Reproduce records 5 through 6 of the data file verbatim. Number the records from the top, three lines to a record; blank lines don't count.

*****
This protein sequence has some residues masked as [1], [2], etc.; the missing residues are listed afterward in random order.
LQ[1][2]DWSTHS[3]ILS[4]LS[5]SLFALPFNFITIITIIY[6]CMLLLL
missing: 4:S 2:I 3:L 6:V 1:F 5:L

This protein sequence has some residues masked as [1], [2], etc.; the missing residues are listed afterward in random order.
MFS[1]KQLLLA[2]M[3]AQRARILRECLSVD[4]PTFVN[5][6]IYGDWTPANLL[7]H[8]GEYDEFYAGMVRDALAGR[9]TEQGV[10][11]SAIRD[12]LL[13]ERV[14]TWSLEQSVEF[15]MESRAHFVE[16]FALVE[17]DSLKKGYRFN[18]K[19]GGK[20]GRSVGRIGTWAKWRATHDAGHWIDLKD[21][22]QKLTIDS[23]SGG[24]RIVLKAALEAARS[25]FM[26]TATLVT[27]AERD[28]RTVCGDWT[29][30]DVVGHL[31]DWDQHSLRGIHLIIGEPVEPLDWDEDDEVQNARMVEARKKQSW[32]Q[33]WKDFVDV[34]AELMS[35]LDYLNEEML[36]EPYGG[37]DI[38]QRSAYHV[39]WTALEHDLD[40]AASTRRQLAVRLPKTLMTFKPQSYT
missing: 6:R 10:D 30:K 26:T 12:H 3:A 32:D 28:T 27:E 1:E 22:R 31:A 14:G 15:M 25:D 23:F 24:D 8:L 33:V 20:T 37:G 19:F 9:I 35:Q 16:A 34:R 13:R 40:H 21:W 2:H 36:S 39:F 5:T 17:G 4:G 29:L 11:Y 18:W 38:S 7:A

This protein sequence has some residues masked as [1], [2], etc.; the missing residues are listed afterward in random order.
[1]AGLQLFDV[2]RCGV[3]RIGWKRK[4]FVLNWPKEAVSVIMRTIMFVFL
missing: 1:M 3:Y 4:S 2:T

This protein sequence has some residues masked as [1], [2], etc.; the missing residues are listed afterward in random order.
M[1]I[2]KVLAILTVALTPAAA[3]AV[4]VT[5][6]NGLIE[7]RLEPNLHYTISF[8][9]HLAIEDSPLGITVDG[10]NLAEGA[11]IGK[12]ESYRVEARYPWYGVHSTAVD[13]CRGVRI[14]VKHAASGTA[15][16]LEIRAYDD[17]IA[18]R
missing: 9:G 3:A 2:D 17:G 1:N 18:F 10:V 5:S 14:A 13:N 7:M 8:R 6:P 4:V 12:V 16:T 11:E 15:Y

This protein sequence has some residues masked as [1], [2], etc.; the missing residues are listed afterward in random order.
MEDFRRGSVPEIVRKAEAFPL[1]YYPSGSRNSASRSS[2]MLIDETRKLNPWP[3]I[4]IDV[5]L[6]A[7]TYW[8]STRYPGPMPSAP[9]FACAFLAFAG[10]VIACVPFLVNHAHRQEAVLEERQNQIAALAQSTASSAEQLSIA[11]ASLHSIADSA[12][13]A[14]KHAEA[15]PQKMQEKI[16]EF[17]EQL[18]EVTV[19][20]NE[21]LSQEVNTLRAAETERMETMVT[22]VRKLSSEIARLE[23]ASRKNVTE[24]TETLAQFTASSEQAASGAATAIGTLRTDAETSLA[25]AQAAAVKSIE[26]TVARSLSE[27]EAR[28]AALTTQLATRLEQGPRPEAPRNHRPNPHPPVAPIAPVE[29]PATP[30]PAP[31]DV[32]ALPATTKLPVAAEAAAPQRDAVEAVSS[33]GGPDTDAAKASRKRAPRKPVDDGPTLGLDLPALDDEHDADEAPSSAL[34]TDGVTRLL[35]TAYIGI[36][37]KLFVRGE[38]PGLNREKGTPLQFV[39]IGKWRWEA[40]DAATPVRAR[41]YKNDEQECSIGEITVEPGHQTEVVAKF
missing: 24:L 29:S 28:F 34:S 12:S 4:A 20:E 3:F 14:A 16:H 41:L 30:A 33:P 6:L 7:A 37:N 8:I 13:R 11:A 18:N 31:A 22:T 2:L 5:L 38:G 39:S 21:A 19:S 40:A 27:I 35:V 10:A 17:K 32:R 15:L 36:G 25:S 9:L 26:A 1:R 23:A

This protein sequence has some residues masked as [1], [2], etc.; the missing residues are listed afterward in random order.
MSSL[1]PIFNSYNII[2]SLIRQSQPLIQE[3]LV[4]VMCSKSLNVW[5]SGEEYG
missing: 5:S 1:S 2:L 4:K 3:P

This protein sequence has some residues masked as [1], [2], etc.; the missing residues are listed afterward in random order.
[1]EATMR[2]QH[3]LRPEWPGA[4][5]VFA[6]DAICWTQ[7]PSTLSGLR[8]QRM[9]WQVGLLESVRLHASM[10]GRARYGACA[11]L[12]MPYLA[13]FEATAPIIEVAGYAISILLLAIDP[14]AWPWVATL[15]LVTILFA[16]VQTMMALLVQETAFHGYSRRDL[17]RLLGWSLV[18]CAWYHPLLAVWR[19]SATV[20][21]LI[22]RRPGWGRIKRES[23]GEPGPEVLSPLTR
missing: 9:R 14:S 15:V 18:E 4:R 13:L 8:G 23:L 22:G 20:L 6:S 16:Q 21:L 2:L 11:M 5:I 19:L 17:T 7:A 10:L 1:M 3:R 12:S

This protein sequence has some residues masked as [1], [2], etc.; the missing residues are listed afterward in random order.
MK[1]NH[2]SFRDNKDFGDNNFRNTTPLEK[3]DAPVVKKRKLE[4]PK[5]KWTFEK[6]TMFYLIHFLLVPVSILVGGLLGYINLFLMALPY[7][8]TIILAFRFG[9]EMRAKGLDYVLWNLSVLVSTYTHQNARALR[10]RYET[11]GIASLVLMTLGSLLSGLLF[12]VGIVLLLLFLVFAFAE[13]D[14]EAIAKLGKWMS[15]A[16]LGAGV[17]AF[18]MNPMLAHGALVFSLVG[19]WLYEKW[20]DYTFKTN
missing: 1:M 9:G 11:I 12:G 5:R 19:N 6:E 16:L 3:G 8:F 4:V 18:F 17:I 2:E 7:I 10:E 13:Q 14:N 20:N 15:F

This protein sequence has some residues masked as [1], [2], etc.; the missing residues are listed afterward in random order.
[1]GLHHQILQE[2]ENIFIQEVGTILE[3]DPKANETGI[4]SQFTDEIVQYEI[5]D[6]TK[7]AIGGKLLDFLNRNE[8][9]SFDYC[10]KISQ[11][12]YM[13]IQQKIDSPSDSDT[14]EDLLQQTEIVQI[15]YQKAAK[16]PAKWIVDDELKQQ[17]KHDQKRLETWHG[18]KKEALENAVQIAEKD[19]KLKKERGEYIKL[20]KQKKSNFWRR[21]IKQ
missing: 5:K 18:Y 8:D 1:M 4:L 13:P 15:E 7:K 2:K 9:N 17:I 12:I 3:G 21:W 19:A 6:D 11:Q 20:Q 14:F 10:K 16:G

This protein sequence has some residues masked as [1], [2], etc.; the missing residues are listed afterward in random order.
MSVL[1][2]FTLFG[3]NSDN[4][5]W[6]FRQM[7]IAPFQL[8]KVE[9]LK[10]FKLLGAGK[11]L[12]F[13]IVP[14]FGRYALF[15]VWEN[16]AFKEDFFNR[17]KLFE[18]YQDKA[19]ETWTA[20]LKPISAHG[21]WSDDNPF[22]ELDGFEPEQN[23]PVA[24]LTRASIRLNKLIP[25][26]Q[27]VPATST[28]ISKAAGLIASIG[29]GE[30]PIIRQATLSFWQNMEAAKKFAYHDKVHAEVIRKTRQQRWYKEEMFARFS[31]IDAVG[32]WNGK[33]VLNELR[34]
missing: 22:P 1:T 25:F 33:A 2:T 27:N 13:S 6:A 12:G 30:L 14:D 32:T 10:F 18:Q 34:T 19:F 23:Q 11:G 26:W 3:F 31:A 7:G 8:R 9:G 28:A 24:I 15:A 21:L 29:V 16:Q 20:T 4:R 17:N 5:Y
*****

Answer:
This protein sequence has some residues masked as [1], [2], etc.; the missing residues are listed afterward in random order.
MEDFRRGSVPEIVRKAEAFPL[1]YYPSGSRNSASRSS[2]MLIDETRKLNPWP[3]I[4]IDV[5]L[6]A[7]TYW[8]STRYPGPMPSAP[9]FACAFLAFAG[10]VIACVPFLVNHAHRQEAVLEERQNQIAALAQSTASSAEQLSIA[11]ASLHSIADSA[12][13]A[14]KHAEA[15]PQKMQEKI[16]EF[17]EQL[18]EVTV[19][20]NE[21]LSQEVNTLRAAETERMETMVT[22]VRKLSSEIARLE[23]ASRKNVTE[24]TETLAQFTASSEQAASGAATAIGTLRTDAETSLA[25]AQAAAVKSIE[26]TVARSLSE[27]EAR[28]AALTTQLATRLEQGPRPEAPRNHRPNPHPPVAPIAPVE[29]PATP[30]PAP[31]DV[32]ALPATTKLPVAAEAAAPQRDAVEAVSS[33]GGPDTDAAKASRKRAPRKPVDDGPTLGLDLPALDDEHDADEAPSSAL[34]TDGVTRLL[35]TAYIGI[36][37]KLFVRGE[38]PGLNREKGTPLQFV[39]IGKWRWEA[40]DAATPVRAR[41]YKNDEQECSIGEITVEPGHQTEVVAKF
missing: 24:L 29:S 28:F 34:S 12:S 4:A 20:E 3:F 14:A 16:H 41:L 30:A 33:P 6:L 7:A 37:N 8:I 13:R 11:A 18:N 31:A 22:T 2:L 5:L 38:G 39:S 21:A 19:S 40:A 27:I 35:V 10:A 17:K 32:R 15:L 36:G 25:S 9:L 26:A 1:R 23:A

This protein sequence has some residues masked as [1], [2], etc.; the missing residues are listed afterward in random order.
MSSL[1]PIFNSYNII[2]SLIRQSQPLIQE[3]LV[4]VMCSKSLNVW[5]SGEEYG
missing: 5:S 1:S 2:L 4:K 3:P